We are very excited to start our public relations and crisis communications expert interview series with James Cooper, Principal of Ascendant Communications.
James has worked in B2B public relations for 20 years. Having been a PR Director for two US technology companies, he has a deep understanding of the challenges clients face. An expert in PR and Analyst Relations, James has delivered successful PR programs for global businesses such as Microsoft, IBM, and SAP.
What is reputation management? How does it relate to public relations?
Reputation management covers a wide spectrum of activities and needs that help define a business, or individual’s, public perception, reputation, and brand equity. These can range from general awareness and news to crisis management and headline developments. In other words, reputation management is what underpins PR, and is what PR ultimately helps support and deliver.
What are the biggest PR mistakes you see companies make online? How could these mistakes have been avoided?
One of the biggest common PR mistakes we see companies make is doing nothing. The number of third party companies, or prospects, we talk to whose websites do not even have a news page, or who do not send out or publish press releases is staggering. A press release was, and is, the cornerstone of any PR, for a business not to be communicating regularly, and clearly, its key news and announcements is a massive opportunity being lost.
How does social media factor into your reputation management strategy?
Social media plays a critical role in helping businesses communicate their news, updates and opinion. Our experience is that PR is generally now a content factory, providing news and fuel for the multi-channels of communication that now need servicing. Certain social media channels like Twitter often requiring more content than others. In terms of crisis management, social media is now critical, as it allows direct broadcast communication to the public and all key audiences, so proper protocols and procedures need to in place at such times to ensure mistakes are avoided and social media is carefully and correctly managed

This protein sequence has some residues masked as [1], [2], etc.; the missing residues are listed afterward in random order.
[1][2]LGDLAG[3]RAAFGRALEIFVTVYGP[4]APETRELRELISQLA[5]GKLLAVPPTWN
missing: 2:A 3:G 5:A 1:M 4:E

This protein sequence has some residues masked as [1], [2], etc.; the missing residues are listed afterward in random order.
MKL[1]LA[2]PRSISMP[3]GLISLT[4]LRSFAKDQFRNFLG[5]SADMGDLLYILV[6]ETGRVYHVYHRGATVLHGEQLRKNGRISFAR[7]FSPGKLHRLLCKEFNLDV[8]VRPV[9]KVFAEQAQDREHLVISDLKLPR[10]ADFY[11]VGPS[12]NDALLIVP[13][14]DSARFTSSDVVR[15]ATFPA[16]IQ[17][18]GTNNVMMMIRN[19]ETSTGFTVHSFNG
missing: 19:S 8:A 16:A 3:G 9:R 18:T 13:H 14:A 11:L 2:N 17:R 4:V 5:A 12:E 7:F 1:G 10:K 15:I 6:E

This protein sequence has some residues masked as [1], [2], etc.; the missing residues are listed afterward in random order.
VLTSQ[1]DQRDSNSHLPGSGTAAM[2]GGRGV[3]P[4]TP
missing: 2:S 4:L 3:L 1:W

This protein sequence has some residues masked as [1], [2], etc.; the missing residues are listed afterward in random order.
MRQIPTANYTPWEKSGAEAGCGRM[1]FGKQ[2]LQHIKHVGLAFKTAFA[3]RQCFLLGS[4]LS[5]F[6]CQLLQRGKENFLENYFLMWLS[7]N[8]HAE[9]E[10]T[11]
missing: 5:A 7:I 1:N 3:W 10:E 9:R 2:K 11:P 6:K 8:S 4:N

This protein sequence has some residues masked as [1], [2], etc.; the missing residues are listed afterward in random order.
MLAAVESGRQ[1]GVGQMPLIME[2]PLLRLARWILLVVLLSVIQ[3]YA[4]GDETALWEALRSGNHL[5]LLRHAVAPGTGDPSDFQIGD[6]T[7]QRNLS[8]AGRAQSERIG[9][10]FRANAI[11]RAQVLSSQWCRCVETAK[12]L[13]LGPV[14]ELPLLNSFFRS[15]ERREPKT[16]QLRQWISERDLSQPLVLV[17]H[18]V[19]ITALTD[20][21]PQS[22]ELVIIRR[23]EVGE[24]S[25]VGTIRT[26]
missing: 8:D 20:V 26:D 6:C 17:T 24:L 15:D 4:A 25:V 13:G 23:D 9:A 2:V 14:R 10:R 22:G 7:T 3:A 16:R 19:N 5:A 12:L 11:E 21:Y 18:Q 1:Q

What is the first thing a company should do when there is a crisis online?
Ideally, a company should have a ‘fire drill’ planning document prepared for such occasions, with roles and responsibilities within a core team already agreed, rehearsed, and defined for such a contingency. This will make managing any crisis a lot easier, and straightforward, and minimize the chance of easy mistakes being avoided, and precious time lost. The first step is to identify the full scope of a situation or problem, see how this can be contained, and create news and messages to support this. Equally, a realistic approach needs to be taken to deescalate any crisis, and also head-off escalation of news in the media by ‘no comment’ or similarly poorly thought out approaches.
What can employees do to help their company during and after a PR crisis?
Employees can play a key role in helping to support messages being given, avoid ‘loose talk’, and giving interviews to the media which are not authorized. The degree to which employees need to be briefed and part of any crisis management needs to be decided on a case by case basis.
What can senior executives and companies do to better prepare for a PR crisis?
The communications team in a business, and/or the PR firm they employ, need to ensure that senior execs all receive training to manage communications crisis situations, and also have agreed on roles in a crisis situation. Ideally leveraging one central spokesperson, and then others providing support, as needed. Adhering to agreed messaging and news us also important.
Is reputation management getting easier or harder? Why?
Reputation management is, in many ways, getting easier when times are good with social media allowing businesses to create their own image and reputation. Conversely, in the event of a crisis social media can blowback with equal force, allowing widespread negative and unfettered news and comment. The media, although smaller, continues to be critical, as its content also feeds into social media, and it is still seen as more trustworthy than citizen-generated content.
What has been your biggest PR or crisis communications challenge? How did you handle it?
My biggest communication challenge was when we had a client appearing in the Financial Times that mentioned incorrect data on a client at a very sensitive time for their business. We faced the prospect of the story gaining traction or ‘shutting down’ the story. We were able to discretely approach the reporter, point out the fact the data was incorrect, with proof. The reporter, realizing that they had reported data which was incorrect (no fault of theirs), issued a correction to the story, and a potentially very damaging situation was avoided. This shows, that if a situation can be resolved quickly and efficiently it is the best way of dealing with a crisis or potential crisis.
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